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 Originally Posted By: Tempest
Brass punches and hammers are made to STRIKE steel and not damage it. If someone tells me a soft cleaning rod damaged their barrel... Plus all of those copper bullets that get deformed by the rifling!!
It's not the soft cleaning rod, it's the hard impurities that can become embedded in the soft brass. Workmate puposely "recrowned" his .22 with a brass screw and lapping paste as an extreme example.
 
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If you pour sand or lapping paste on the thing sure. Those are both harder than the steel. If one is really worried about it just wipe the rod down with oil or cleaner before use.
 
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Maritime Storm, Regardless of how you decide to clean your rimfire just remember that the most important is to keep the action/bolt clean. Generally 22 rimfire barrels need NOT be cleaned everytime you shoot. I myself solvent clean mine every 4-6 months. If you shoot for groups using various brands of 22 just dress the bore first by shooting about 30 rounds of that brand before you get serious about groupings. In addition I still stress not to get the crown dinged and if you have a bolt action clean from the breech end instead of the front like carbines. If you have any more questions all your answers can be had by looking at: rimfirecentral.com Everything you need/answers are their and read by serious rimfire shooters. Take care, Durango
 
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A Plus 1 Durango. More info there than most can imagine. Also try Benchrest Central.
 
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 Originally Posted By: Durango
Regardless of how you decide to clean your rimfire just remember that the most important is to keep the action/bolt clean.
There's an oft repeated even at our range (rimfire competition). A guy starts having a load of mis-fires, and a wise oldster comes out with a can of WD-40...this'll fix'er, it always does. Sure enough, it works, and then 3-4 months later, the same guys starts having misfires, and out comes the WD-40. I make a "2-stroke" mix of ATF and paint thinners, soak and scrub to get the residue off, and thinners dry leaving a very light film of ATF....not WD40 earwax.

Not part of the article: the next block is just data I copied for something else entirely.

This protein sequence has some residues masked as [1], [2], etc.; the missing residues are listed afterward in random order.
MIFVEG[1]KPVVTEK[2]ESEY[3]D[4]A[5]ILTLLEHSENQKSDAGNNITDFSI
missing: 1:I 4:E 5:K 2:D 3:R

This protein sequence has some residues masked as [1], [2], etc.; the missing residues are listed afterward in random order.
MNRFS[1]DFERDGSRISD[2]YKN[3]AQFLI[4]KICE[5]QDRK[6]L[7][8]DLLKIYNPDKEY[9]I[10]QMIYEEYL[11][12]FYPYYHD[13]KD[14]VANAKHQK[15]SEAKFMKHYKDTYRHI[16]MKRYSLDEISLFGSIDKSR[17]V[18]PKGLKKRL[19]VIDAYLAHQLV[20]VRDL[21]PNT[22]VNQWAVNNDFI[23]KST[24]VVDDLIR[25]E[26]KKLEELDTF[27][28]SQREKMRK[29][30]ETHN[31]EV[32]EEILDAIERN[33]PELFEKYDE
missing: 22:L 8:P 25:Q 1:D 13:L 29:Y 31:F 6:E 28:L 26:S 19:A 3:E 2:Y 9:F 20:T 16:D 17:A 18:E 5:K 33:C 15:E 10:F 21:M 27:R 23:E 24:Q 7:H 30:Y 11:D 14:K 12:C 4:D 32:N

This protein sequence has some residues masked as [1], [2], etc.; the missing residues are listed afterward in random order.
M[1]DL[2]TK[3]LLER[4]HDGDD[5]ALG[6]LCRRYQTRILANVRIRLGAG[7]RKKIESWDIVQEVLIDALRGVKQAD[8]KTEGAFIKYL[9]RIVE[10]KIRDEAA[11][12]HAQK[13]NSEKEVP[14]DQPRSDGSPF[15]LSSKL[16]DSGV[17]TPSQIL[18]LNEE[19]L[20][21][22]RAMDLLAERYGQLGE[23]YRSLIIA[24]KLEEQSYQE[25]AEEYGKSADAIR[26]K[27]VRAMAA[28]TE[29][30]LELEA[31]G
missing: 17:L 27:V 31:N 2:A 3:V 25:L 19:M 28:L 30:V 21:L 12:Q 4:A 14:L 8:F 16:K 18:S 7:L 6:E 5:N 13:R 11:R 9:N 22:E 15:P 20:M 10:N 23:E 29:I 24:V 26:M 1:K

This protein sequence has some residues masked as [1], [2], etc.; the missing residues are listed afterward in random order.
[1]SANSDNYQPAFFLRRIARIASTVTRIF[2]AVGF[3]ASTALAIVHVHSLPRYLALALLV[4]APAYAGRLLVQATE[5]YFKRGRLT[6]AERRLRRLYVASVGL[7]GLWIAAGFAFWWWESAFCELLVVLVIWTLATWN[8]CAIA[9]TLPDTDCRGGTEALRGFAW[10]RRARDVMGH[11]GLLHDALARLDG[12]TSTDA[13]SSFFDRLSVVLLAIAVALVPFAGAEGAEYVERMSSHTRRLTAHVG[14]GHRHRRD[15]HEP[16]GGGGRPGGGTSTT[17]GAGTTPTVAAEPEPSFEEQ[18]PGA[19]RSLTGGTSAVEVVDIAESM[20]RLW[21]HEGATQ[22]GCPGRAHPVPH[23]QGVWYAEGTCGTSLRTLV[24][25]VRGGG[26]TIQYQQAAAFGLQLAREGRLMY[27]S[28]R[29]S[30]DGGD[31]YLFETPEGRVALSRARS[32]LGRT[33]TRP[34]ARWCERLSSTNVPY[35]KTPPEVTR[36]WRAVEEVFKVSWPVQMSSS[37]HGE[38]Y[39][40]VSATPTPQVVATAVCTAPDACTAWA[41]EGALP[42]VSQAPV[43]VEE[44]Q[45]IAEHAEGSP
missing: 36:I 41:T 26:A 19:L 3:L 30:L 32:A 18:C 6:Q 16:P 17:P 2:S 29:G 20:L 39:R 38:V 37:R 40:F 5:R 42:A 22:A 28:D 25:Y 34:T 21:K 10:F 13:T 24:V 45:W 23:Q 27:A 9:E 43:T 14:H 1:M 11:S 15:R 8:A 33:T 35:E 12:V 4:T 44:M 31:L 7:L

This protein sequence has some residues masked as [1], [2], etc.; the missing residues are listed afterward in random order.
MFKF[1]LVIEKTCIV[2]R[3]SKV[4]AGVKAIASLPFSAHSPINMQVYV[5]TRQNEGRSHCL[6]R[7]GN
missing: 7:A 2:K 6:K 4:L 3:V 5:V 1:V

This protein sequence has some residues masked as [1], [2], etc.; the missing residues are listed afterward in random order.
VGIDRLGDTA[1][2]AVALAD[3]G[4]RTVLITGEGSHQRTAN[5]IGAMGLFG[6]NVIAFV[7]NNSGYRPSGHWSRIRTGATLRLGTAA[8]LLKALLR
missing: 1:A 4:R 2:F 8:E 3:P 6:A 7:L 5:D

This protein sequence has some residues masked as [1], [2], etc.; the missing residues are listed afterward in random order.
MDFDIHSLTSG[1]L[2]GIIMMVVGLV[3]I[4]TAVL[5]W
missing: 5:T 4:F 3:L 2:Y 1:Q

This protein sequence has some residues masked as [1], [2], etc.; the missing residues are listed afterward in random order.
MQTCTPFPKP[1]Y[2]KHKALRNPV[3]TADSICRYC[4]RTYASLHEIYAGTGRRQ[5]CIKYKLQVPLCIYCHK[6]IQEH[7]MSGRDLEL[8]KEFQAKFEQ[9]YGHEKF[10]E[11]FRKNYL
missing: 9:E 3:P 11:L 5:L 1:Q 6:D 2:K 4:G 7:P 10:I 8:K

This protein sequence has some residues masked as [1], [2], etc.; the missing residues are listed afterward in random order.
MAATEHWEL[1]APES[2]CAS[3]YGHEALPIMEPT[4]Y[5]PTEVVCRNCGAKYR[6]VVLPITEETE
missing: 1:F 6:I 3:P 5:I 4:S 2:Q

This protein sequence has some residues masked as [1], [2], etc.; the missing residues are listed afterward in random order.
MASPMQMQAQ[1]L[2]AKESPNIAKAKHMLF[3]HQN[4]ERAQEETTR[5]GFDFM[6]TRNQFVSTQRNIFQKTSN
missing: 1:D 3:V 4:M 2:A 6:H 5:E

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 Originally Posted By: Durango
In addition I still stress not to get the crown dinged and if you have a bolt action clean from the breech end instead of the front like carbines.
I think you might be mis-using the term carbine.
 
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 Originally Posted By: Shannow
 Originally Posted By: Durango
Regardless of how you decide to clean your rimfire just remember that the most important is to keep the action/bolt clean.
There's an oft repeated even at our range (rimfire competition). A guy starts having a load of mis-fires, and a wise oldster comes out with a can of WD-40...this'll fix'er, it always does. Sure enough, it works, and then 3-4 months later, the same guys starts having misfires, and out comes the WD-40. I make a "2-stroke" mix of ATF and paint thinners, soak and scrub to get the residue off, and thinners dry leaving a very light film of ATF....not WD40 earwax.
Shannow, If he drowns his bolt and trigger group in WD-40 it'll work for a short time. All it'll do is collect more fouling into the action!!! Better carefully clean and oil in a precision way instead of spraying. Durango
 
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 Originally Posted By: chevrofreak
 Originally Posted By: Durango
In addition I still stress not to get the crown dinged and if you have a bolt action clean from the breech end instead of the front like carbines.
I think you might be mis-using the term carbine.
chevrofreak, I consider all my semi-autos to be considered a carbine. "Short barreled semi-auto" is considered a carbine. My bolt actions are what I call rifles. Durango